When Emanuel was tapped to be Obama’s chief of staff, a headline in the Israeli daily newspaper Haaretz kvelled “Obama’s first pick: Israeli Rahm Emanuel as chief of staff,” while the Jewish news service JTA went with “Rahm Emanuel: attack dog, policy wonk, committed Jew.”

But in a dramatic emotional shift, Israelis have become increasingly disenchanted with Emanuel, and the disappointment is especially intense on the Israeli right, which supports Israeli Prime Minister Benjamin Netanyahu in his opposition to Obama’s call for ceasing settlement activity.

Economy Watch

Regulators Were Told of Stanford Fraud, Investors Say

Investors who lost their savings in certificates of deposit issued by the Antiguan bank of R. Allen Stanford told a Congressional panel Monday that federal regulators had ignored warnings as early as 2003 that the bank’s finances were questionable.

“These agencies along with Stanford have robbed me of my American dream,” Craig Nelson, a 55-year-old resident of Magnolia Springs, Ala., testified at a Senate Banking Committee field hearing.

“I feel the U.S. government is responsible for my loss,” Mr. Nelson said, words that earned a standing ovation from the audience of more than 250 Stanford investors in a crowded auditorium.

It’s not just greed that drives top bankers

The culture of the City and Wall Street – and increasingly big business – is about more than bald numbers. It is also about arrogance – the belief, for example, among Enron executives, that they were “the smartest guys in the room”. Paying vast sums, out of kilter with value created, feeds this attitude and distorts judgment on what’s best for the company.

Why be so modest with our money? Hey, we give AIG $100 billion in March to spend as they wish.
New Chief at A.I.G. to Be Paid at Least $7 Million a Year

How much will it cost the American International Group to keep its chief executive to help stabilize the troubled insurer? At least $7 million a year.

World markets recover poise after big sell-off

Op-ed Columns

Don’t tell it to Right-wing demagogues.
Free-Market Death Panels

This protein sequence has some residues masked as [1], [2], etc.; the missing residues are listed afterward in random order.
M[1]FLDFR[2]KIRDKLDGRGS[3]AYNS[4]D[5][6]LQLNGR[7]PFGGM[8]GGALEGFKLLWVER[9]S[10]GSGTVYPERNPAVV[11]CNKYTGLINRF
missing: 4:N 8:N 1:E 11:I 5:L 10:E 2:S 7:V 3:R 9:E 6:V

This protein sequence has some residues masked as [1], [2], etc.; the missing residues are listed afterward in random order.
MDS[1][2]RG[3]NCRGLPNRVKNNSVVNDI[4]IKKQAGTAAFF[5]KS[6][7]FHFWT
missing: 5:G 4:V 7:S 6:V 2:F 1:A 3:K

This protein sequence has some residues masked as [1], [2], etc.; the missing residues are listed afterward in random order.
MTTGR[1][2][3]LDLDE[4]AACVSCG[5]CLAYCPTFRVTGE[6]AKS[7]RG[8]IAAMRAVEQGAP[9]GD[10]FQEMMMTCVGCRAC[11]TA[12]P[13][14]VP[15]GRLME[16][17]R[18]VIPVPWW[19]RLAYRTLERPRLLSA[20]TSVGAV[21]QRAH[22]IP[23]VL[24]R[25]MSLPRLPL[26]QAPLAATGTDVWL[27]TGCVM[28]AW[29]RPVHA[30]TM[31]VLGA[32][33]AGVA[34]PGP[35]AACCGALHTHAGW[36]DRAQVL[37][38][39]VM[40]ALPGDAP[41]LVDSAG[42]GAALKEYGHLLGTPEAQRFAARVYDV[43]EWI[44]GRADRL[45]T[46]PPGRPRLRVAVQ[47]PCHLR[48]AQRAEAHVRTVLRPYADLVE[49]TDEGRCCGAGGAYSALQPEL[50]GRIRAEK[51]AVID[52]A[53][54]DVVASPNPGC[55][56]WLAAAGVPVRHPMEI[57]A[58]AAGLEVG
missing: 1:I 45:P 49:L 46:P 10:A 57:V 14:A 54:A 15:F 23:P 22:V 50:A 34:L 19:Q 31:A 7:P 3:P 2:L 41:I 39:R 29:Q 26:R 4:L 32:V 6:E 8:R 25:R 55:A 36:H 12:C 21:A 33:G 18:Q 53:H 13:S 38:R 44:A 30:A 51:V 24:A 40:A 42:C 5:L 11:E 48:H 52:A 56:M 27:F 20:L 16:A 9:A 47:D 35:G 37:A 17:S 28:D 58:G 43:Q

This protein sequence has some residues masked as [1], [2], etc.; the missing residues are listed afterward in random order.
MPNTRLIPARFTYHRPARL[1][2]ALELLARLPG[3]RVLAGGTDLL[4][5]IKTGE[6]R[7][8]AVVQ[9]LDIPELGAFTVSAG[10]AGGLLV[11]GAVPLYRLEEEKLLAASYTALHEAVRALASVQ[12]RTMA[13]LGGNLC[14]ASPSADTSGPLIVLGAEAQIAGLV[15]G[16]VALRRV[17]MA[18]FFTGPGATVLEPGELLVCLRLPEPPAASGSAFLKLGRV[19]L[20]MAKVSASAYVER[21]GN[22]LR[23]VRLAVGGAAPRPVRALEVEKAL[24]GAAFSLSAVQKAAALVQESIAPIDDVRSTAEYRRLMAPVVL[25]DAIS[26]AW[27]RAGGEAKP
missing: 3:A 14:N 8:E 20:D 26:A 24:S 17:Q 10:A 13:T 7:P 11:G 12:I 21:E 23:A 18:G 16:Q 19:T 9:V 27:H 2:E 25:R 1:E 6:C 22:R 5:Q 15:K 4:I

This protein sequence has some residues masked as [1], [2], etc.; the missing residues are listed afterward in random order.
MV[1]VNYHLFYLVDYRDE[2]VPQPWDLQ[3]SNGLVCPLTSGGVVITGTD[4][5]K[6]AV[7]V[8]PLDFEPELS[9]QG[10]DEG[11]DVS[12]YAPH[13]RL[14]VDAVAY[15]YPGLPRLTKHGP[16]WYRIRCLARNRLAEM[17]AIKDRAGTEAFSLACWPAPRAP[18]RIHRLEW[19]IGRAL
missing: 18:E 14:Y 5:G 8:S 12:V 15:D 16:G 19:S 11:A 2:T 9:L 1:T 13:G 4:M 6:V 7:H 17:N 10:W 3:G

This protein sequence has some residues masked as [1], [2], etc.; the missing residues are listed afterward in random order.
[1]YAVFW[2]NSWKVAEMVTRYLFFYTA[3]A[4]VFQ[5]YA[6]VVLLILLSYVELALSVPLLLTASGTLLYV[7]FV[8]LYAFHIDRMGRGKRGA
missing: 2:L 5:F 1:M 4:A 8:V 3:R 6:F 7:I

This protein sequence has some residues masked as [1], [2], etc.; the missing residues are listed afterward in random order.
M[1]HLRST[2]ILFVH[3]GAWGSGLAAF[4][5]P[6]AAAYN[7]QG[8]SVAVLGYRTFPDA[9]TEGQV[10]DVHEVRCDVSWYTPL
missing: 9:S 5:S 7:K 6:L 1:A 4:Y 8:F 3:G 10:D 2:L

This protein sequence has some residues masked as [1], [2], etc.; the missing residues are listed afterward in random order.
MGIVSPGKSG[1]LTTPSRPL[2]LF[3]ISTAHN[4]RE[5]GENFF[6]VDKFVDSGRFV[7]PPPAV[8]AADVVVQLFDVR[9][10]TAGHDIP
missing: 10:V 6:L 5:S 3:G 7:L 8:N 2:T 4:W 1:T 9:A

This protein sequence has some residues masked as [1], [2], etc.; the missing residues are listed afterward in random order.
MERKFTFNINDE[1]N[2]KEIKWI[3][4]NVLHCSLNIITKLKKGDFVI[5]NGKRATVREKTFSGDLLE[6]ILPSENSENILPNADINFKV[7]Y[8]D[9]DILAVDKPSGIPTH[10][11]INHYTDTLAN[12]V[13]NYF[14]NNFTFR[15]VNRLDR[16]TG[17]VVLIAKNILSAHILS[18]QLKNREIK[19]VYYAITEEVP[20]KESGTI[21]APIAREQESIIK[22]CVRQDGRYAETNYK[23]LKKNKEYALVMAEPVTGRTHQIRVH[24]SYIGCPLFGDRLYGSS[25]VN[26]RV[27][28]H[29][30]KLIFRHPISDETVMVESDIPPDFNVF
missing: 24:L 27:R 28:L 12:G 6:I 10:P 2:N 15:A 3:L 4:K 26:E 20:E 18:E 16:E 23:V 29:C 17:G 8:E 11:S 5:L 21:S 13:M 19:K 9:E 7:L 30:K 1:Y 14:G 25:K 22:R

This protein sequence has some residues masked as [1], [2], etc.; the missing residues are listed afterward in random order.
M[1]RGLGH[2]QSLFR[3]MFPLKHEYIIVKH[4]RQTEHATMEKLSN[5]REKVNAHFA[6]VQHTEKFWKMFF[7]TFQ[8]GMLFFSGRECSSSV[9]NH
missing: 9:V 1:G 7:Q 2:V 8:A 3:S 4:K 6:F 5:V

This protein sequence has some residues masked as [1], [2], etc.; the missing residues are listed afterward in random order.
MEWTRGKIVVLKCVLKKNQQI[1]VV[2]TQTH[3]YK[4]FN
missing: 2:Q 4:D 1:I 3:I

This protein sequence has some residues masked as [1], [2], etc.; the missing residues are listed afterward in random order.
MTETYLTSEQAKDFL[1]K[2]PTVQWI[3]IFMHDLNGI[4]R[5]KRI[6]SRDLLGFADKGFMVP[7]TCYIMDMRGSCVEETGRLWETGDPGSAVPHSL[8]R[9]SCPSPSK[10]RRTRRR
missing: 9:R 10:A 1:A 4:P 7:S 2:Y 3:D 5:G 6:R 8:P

“Death panels”? I’ll tell you about death panels. My husband faced one some years ago, and it didn’t involve any government bureaucrat. It was run by our private insurer, the sort of corporate entity that foes of health care reform say will give you anything you want.

Bob Herbert has been on a roll lately. What is he on?
This Is Reform?

It’s never a contest when the interests of big business are pitted against the public interest. So if we manage to get health care “reform” this time around it will be the kind of reform that benefits the very people who have given us a failed system, and thus made reform so necessary.

Robert Kuttner wonders where the Liberal protesters are.
Obama Keeps Progressives Silent on Health Care

Something is severely off when economically stressed Americans confront members of Congress about “death panels” in the Obama health plan. The rumors, fanned by talk radio with a little help from Republicans, are false and even delusional. Yet the anger, if misdirected, is genuine.

People should be plenty angry about their jobs and their mortgages and their health insurance. With health care, however, virtually all of the fears attributed to the Obama health reform efforts more accurately describe the existing private system.

It is private insurance companies that ration care by deciding what is covered and what is not. Private plans limit which doctor and hospital you can use, define “preexisting conditions” and make insurance unaffordable for tens of millions. For many, all this can cause suffering and sometimes even death. Our one oasis of socialized medicine, Medicare, has the most choice and the least exclusion.

For Afghan Women, Rights Again at Risk